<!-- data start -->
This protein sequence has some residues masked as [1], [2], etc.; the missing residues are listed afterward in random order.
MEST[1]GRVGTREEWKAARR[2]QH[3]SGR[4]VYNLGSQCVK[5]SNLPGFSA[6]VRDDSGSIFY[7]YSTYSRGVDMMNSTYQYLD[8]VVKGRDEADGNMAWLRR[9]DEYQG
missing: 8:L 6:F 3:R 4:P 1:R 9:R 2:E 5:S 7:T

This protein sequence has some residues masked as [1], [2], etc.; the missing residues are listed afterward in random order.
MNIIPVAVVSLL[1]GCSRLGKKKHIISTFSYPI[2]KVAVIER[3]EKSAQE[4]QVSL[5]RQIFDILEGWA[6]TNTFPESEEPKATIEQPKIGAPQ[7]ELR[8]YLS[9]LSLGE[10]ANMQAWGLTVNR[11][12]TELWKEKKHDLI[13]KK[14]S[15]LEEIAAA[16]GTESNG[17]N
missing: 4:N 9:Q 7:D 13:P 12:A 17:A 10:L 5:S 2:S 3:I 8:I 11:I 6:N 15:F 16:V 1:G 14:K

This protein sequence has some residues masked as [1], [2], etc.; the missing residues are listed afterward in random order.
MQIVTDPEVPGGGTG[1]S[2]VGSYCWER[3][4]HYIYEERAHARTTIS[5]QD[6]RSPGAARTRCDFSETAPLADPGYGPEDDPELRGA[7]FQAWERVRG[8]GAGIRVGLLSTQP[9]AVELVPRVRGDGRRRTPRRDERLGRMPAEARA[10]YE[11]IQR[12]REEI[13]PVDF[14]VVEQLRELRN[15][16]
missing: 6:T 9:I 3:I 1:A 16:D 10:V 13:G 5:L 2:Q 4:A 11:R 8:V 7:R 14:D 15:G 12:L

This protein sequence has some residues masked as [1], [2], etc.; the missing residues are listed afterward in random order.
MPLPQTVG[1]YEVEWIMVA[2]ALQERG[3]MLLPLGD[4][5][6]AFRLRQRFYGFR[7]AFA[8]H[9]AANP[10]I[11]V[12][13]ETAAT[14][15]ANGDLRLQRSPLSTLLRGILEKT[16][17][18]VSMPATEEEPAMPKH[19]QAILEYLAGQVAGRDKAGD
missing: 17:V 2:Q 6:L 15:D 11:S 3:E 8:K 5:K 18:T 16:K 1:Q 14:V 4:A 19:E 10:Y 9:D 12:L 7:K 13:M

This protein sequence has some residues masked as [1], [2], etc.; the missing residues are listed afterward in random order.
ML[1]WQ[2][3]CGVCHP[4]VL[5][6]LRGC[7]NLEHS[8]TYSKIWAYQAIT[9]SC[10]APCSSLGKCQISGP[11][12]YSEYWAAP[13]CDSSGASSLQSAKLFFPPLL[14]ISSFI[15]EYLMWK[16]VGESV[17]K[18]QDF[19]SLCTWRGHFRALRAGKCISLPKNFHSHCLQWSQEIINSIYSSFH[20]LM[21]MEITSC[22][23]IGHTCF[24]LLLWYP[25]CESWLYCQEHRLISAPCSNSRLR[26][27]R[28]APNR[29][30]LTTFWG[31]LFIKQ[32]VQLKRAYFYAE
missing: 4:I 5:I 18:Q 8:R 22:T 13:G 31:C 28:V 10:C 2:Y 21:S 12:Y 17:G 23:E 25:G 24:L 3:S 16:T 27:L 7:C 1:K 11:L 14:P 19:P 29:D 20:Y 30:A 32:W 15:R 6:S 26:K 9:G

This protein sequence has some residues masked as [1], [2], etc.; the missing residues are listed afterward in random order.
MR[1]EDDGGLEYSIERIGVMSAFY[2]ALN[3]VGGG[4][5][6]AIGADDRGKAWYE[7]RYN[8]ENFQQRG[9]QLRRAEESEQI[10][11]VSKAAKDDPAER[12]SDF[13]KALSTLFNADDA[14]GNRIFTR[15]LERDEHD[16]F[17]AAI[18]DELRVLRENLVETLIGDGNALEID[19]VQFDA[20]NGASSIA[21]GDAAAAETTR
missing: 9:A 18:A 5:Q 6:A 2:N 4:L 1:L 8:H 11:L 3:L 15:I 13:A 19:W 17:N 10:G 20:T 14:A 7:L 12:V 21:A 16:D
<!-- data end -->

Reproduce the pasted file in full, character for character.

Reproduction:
This protein sequence has some residues masked as [1], [2], etc.; the missing residues are listed afterward in random order.
MEST[1]GRVGTREEWKAARR[2]QH[3]SGR[4]VYNLGSQCVK[5]SNLPGFSA[6]VRDDSGSIFY[7]YSTYSRGVDMMNSTYQYLD[8]VVKGRDEADGNMAWLRR[9]DEYQG
missing: 8:L 6:F 3:R 4:P 1:R 9:R 2:E 5:S 7:T

This protein sequence has some residues masked as [1], [2], etc.; the missing residues are listed afterward in random order.
MNIIPVAVVSLL[1]GCSRLGKKKHIISTFSYPI[2]KVAVIER[3]EKSAQE[4]QVSL[5]RQIFDILEGWA[6]TNTFPESEEPKATIEQPKIGAPQ[7]ELR[8]YLS[9]LSLGE[10]ANMQAWGLTVNR[11][12]TELWKEKKHDLI[13]KK[14]S[15]LEEIAAA[16]GTESNG[17]N
missing: 4:N 9:Q 7:D 13:P 12:A 17:A 10:L 5:S 2:S 3:I 8:I 11:I 6:N 15:F 16:V 1:G 14:K

This protein sequence has some residues masked as [1], [2], etc.; the missing residues are listed afterward in random order.
MQIVTDPEVPGGGTG[1]S[2]VGSYCWER[3][4]HYIYEERAHARTTIS[5]QD[6]RSPGAARTRCDFSETAPLADPGYGPEDDPELRGA[7]FQAWERVRG[8]GAGIRVGLLSTQP[9]AVELVPRVRGDGRRRTPRRDERLGRMPAEARA[10]YE[11]IQR[12]REEI[13]PVDF[14]VVEQLRELRN[15][16]
missing: 6:T 9:I 3:I 1:A 16:D 10:V 13:G 5:L 2:Q 4:A 11:R 8:V 7:R 14:D 15:G 12:L

This protein sequence has some residues masked as [1], [2], etc.; the missing residues are listed afterward in random order.
MPLPQTVG[1]YEVEWIMVA[2]ALQERG[3]MLLPLGD[4][5][6]AFRLRQRFYGFR[7]AFA[8]H[9]AANP[10]I[11]V[12][13]ETAAT[14][15]ANGDLRLQRSPLSTLLRGILEKT[16][17][18]VSMPATEEEPAMPKH[19]QAILEYLAGQVAGRDKAGD
missing: 17:V 2:Q 6:L 15:D 11:S 3:E 8:K 5:K 18:T 16:K 1:Q 14:V 4:A 19:E 10:Y 9:D 12:L 7:K 13:M

This protein sequence has some residues masked as [1], [2], etc.; the missing residues are listed afterward in random order.
ML[1]WQ[2][3]CGVCHP[4]VL[5][6]LRGC[7]NLEHS[8]TYSKIWAYQAIT[9]SC[10]APCSSLGKCQISGP[11][12]YSEYWAAP[13]CDSSGASSLQSAKLFFPPLL[14]ISSFI[15]EYLMWK[16]VGESV[17]K[18]QDF[19]SLCTWRGHFRALRAGKCISLPKNFHSHCLQWSQEIINSIYSSFH[20]LM[21]MEITSC[22][23]IGHTCF[24]LLLWYP[25]CESWLYCQEHRLISAPCSNSRLR[26][27]R[28]APNR[29][30]LTTFWG[31]LFIKQ[32]VQLKRAYFYAE
missing: 4:I 5:I 18:Q 8:R 22:T 13:G 31:C 28:V 10:C 2:Y 21:S 12:Y 17:G 23:E 25:G 24:L 3:S 16:T 27:L 7:C 1:K 11:L 14:P 19:P 29:D 20:Y 30:A 32:W 15:R 6:S 26:K 9:G

This protein sequence has some residues masked as [1], [2], etc.; the missing residues are listed afterward in random order.
MR[1]EDDGGLEYSIERIGVMSAFY[2]ALN[3]VGGG[4][5][6]AIGADDRGKAWYE[7]RYN[8]ENFQQRG[9]QLRRAEESEQI[10][11]VSKAAKDDPAER[12]SDF[13]KALSTLFNADDA[14]GNRIFTR[15]LERDEHD[16]F[17]AAI[18]DELRVLRENLVETLIGDGNALEID[19]VQFDA[20]NGASSIA[21]GDAAAAETTR
missing: 9:A 18:A 5:Q 6:A 2:N 4:L 1:L 8:H 11:L 3:L 15:I 13:A 19:W 17:N 10:G 20:T 14:A 7:L 12:V 21:A 16:D